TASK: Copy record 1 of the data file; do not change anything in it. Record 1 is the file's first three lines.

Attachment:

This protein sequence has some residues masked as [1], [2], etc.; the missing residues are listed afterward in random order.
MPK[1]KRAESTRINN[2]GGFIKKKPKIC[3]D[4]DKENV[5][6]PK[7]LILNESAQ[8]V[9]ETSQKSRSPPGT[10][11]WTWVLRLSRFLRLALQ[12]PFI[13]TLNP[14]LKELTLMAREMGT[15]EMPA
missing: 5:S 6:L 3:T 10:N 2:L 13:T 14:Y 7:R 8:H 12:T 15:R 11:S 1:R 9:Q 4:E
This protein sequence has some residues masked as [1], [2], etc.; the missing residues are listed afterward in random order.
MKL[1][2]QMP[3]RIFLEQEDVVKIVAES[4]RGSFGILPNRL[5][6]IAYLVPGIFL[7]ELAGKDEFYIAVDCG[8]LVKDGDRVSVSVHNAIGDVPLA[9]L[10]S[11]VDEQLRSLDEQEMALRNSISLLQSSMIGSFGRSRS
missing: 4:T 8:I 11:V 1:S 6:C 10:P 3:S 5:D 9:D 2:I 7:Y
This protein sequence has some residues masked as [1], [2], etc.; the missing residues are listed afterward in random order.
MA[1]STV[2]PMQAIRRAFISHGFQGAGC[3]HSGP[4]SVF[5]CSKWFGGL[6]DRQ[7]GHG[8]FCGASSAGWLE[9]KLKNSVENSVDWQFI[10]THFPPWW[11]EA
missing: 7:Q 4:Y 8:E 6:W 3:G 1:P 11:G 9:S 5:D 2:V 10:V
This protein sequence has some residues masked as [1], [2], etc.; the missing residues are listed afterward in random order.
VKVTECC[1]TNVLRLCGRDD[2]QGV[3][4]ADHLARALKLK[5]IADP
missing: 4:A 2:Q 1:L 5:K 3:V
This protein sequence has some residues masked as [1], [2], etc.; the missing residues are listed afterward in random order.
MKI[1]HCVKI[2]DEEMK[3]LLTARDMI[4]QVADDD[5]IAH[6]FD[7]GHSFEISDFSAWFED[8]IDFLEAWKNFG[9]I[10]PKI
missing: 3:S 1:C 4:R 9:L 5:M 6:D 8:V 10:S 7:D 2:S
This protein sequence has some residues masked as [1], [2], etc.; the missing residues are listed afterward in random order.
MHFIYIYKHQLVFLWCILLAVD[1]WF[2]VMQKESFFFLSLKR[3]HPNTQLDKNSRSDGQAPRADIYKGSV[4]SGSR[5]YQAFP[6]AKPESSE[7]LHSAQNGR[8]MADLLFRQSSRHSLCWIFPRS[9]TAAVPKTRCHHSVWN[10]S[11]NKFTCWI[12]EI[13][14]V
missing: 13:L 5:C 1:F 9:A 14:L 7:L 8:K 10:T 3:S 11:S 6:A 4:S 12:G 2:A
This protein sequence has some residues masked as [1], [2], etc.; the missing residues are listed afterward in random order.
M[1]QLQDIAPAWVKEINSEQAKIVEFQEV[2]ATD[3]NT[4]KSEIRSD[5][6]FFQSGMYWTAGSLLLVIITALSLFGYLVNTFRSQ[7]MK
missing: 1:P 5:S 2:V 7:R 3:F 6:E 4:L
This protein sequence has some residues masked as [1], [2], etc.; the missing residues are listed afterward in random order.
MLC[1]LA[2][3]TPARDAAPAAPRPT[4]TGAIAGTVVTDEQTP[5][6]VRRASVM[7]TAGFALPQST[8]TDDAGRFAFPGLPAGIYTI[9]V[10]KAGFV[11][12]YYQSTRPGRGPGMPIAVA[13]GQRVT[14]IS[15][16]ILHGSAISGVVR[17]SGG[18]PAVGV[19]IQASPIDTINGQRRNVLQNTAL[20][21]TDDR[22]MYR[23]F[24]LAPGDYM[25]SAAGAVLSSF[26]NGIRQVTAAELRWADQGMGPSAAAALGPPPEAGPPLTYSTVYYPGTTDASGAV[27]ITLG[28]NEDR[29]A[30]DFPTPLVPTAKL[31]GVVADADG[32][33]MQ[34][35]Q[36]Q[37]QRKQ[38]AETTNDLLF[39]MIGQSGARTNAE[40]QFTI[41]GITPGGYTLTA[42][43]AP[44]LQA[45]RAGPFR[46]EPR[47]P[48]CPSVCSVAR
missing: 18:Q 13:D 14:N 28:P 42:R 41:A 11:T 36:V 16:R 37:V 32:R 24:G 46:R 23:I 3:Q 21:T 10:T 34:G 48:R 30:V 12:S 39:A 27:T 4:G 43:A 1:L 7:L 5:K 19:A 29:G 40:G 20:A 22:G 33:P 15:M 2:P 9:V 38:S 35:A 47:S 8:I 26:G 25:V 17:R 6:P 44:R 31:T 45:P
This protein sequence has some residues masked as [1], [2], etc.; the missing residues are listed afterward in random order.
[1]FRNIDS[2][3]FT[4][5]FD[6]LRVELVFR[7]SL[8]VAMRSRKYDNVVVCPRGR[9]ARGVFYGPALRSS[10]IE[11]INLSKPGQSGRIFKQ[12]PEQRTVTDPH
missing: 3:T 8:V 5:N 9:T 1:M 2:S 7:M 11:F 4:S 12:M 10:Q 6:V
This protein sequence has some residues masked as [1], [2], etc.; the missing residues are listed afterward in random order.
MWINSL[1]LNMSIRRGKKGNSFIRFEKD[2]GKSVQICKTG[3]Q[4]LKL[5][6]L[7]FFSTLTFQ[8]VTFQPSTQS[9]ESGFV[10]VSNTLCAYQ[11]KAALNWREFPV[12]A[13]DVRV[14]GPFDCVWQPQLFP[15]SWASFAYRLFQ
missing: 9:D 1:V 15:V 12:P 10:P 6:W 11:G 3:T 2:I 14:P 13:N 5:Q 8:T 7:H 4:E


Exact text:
This protein sequence has some residues masked as [1], [2], etc.; the missing residues are listed afterward in random order.
MPK[1]KRAESTRINN[2]GGFIKKKPKIC[3]D[4]DKENV[5][6]PK[7]LILNESAQ[8]V[9]ETSQKSRSPPGT[10][11]WTWVLRLSRFLRLALQ[12]PFI[13]TLNP[14]LKELTLMAREMGT[15]EMPA
missing: 5:S 6:L 3:T 10:N 2:L 13:T 14:Y 7:R 8:H 12:T 15:R 11:S 1:R 9:Q 4:E